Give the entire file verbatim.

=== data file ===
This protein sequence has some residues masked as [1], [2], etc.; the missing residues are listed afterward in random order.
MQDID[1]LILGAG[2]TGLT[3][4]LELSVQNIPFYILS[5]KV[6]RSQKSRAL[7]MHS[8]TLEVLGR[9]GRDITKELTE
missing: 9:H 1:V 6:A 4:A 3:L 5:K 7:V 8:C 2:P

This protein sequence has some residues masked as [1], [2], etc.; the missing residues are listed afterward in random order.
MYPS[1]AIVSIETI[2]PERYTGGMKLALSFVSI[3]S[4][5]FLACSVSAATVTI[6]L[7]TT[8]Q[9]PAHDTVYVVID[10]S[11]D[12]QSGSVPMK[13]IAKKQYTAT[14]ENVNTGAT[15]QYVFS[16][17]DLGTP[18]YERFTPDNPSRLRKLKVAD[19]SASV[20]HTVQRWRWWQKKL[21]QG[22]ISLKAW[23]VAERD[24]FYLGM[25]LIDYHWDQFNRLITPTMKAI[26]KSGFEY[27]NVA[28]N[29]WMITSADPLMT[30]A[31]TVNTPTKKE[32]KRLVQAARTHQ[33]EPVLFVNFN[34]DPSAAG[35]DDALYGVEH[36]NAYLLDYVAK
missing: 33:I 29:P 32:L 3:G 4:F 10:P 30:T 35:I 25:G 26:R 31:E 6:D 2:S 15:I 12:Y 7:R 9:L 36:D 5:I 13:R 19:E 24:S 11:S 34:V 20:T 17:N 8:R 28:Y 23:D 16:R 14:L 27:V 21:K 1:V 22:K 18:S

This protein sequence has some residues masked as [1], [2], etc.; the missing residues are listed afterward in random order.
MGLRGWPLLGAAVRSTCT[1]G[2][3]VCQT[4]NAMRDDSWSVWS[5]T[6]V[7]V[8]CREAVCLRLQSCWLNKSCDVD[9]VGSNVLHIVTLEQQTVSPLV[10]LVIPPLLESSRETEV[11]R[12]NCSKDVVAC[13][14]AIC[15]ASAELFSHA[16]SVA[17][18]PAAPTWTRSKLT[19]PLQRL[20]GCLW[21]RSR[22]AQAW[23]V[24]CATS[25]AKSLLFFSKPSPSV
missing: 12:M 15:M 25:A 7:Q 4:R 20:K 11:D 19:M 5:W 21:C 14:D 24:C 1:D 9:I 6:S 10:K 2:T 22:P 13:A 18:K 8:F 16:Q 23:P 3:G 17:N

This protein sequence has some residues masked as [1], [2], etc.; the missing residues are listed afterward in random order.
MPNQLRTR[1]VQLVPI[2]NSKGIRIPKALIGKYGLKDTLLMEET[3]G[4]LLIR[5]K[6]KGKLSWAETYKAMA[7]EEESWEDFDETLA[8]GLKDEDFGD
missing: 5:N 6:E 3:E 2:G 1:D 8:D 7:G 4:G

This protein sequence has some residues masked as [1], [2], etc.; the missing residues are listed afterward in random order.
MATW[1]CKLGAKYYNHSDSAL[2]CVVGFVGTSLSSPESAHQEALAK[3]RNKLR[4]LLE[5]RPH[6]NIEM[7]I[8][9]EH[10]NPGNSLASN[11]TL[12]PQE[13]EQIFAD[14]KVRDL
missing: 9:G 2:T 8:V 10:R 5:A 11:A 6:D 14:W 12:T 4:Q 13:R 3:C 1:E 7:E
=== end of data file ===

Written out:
This protein sequence has some residues masked as [1], [2], etc.; the missing residues are listed afterward in random order.
MQDID[1]LILGAG[2]TGLT[3][4]LELSVQNIPFYILS[5]KV[6]RSQKSRAL[7]MHS[8]TLEVLGR[9]GRDITKELTE
missing: 9:H 1:V 6:A 4:A 3:L 5:K 7:V 8:C 2:P

This protein sequence has some residues masked as [1], [2], etc.; the missing residues are listed afterward in random order.
MYPS[1]AIVSIETI[2]PERYTGGMKLALSFVSI[3]S[4][5]FLACSVSAATVTI[6]L[7]TT[8]Q[9]PAHDTVYVVID[10]S[11]D[12]QSGSVPMK[13]IAKKQYTAT[14]ENVNTGAT[15]QYVFS[16][17]DLGTP[18]YERFTPDNPSRLRKLKVAD[19]SASV[20]HTVQRWRWWQKKL[21]QG[22]ISLKAW[23]VAERD[24]FYLGM[25]LIDYHWDQFNRLITPTMKAI[26]KSGFEY[27]NVA[28]N[29]WMITSADPLMT[30]A[31]TVNTPTKKE[32]KRLVQAARTHQ[33]EPVLFVNFN[34]DPSAAG[35]DDALYGVEH[36]NAYLLDYVAK
missing: 33:I 29:P 32:L 3:G 4:F 10:P 30:T 35:I 25:G 26:R 31:E 6:D 2:S 15:I 12:Y 7:R 9:L 36:D 5:I 13:R 19:E 24:S 11:S 34:V 20:T 17:N 8:R 28:Y 23:D 16:R 14:L 27:V 21:K 1:V 22:K 18:S

This protein sequence has some residues masked as [1], [2], etc.; the missing residues are listed afterward in random order.
MGLRGWPLLGAAVRSTCT[1]G[2][3]VCQT[4]NAMRDDSWSVWS[5]T[6]V[7]V[8]CREAVCLRLQSCWLNKSCDVD[9]VGSNVLHIVTLEQQTVSPLV[10]LVIPPLLESSRETEV[11]R[12]NCSKDVVAC[13][14]AIC[15]ASAELFSHA[16]SVA[17][18]PAAPTWTRSKLT[19]PLQRL[20]GCLW[21]RSR[22]AQAW[23]V[24]CATS[25]AKSLLFFSKPSPSV
missing: 12:M 15:M 25:A 7:Q 4:R 20:K 11:D 19:M 5:W 21:C 14:D 24:C 1:D 9:I 6:S 10:K 2:T 22:P 13:A 18:K 8:F 16:Q 23:P 3:G 17:N

This protein sequence has some residues masked as [1], [2], etc.; the missing residues are listed afterward in random order.
MPNQLRTR[1]VQLVPI[2]NSKGIRIPKALIGKYGLKDTLLMEET[3]G[4]LLIR[5]K[6]KGKLSWAETYKAMA[7]EEESWEDFDETLA[8]GLKDEDFGD
missing: 5:N 6:E 3:E 2:G 1:D 8:D 7:G 4:G

This protein sequence has some residues masked as [1], [2], etc.; the missing residues are listed afterward in random order.
MATW[1]CKLGAKYYNHSDSAL[2]CVVGFVGTSLSSPESAHQEALAK[3]RNKLR[4]LLE[5]RPH[6]NIEM[7]I[8][9]EH[10]NPGNSLASN[11]TL[12]PQE[13]EQIFAD[14]KVRDL
missing: 9:G 2:T 8:V 10:R 5:A 11:A 6:D 14:W 12:T 4:Q 13:R 3:C 1:E 7:E